It’s not uncommon for jobs and economic issues to take the center-stage in a presidential campaign year: in fact, conventional wisdom posits that incumbent presidents win when the economy’s good, and lose when it’s bad (of course, it’s not that simple).
Amid the pandemic, and the historic high unemployment and uncertainty accompanying it, more Minnesotans cited the economy and jobs as a factor motivating their vote in the upcoming election than any other issue, according to a new MinnPost poll conducted by Change Research.
When asked to identify the three issues that most influence their vote, 47 percent of likely voters surveyed cited the economy and jobs as among their top issues. The majority of respondents who were men, likely voters between the ages of 35 to 49 and 50 to 64, and those who identified themselves as Republicans or who lean Republican, chose the economy and jobs as a major motivating factor.
The online poll surveyed 1,021 likely voters in Minnesota between Oct. 12 and Oct. 15 in an effort to understand not only who they’re supporting, but why. The statewide results’ margin of sampling error is +/- 3.1 percentage points and larger for subgroups. Crosstabs can be found here, and more data will be released as MinnPost reports on additional results.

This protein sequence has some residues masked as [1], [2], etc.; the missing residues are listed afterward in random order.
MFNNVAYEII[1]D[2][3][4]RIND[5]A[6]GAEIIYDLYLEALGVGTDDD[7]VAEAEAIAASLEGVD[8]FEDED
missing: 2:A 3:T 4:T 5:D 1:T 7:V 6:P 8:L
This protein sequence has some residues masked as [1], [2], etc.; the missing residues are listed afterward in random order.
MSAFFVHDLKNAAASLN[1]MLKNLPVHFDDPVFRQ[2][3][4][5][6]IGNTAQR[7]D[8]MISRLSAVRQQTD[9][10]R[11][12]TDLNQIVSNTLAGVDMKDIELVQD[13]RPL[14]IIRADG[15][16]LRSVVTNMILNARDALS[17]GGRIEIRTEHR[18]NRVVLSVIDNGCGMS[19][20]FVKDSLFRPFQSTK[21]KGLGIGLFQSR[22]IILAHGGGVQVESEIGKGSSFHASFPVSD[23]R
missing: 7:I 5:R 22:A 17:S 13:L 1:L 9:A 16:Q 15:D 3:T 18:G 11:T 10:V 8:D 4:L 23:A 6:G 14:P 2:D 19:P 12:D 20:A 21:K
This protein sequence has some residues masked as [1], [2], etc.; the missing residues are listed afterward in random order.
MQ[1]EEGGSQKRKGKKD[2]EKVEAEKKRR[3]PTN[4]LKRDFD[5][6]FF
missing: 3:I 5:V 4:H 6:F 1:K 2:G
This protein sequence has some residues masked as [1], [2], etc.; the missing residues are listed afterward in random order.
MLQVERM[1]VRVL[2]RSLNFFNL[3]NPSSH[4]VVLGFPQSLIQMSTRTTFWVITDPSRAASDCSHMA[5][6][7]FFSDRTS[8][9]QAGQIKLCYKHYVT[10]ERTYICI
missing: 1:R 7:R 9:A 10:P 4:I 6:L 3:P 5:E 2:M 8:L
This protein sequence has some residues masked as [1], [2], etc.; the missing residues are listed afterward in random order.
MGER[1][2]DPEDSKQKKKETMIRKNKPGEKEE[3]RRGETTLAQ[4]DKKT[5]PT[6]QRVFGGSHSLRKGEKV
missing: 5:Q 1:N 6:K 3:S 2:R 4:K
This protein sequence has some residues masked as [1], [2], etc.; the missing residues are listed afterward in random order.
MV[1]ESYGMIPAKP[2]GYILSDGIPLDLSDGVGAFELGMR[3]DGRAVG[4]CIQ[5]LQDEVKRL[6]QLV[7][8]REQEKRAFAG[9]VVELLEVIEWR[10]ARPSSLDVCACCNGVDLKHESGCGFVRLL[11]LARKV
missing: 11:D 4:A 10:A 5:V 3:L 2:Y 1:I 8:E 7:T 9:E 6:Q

Health care and public safety
Much of the messaging surrounding the 2018 midterm election was about access to health care.
Amid the COVID-19 pandemic, the poll suggests the issue is again top of mind for voters. The issue cited by the second largest share of voters as motivating their choices was health care and drug costs, at 40 percent. This was of particular importance to women, 45 percent of whom cited it as a top issue, those over 65 (41 percent), and those who identified as Democrats or lean Democrat (54 percent).
Cynthia Rugeley, head of the political science department at the University of Minnesota Duluth, said most surveys tend to show the COVID-19 pandemic as a larger concern (26 percent of this poll’s cited it as a top concern), but she said she is not surprised health care is a top issue given the high-profile court fight over the Affordable Care Act and its protections for those with pre-existing conditions.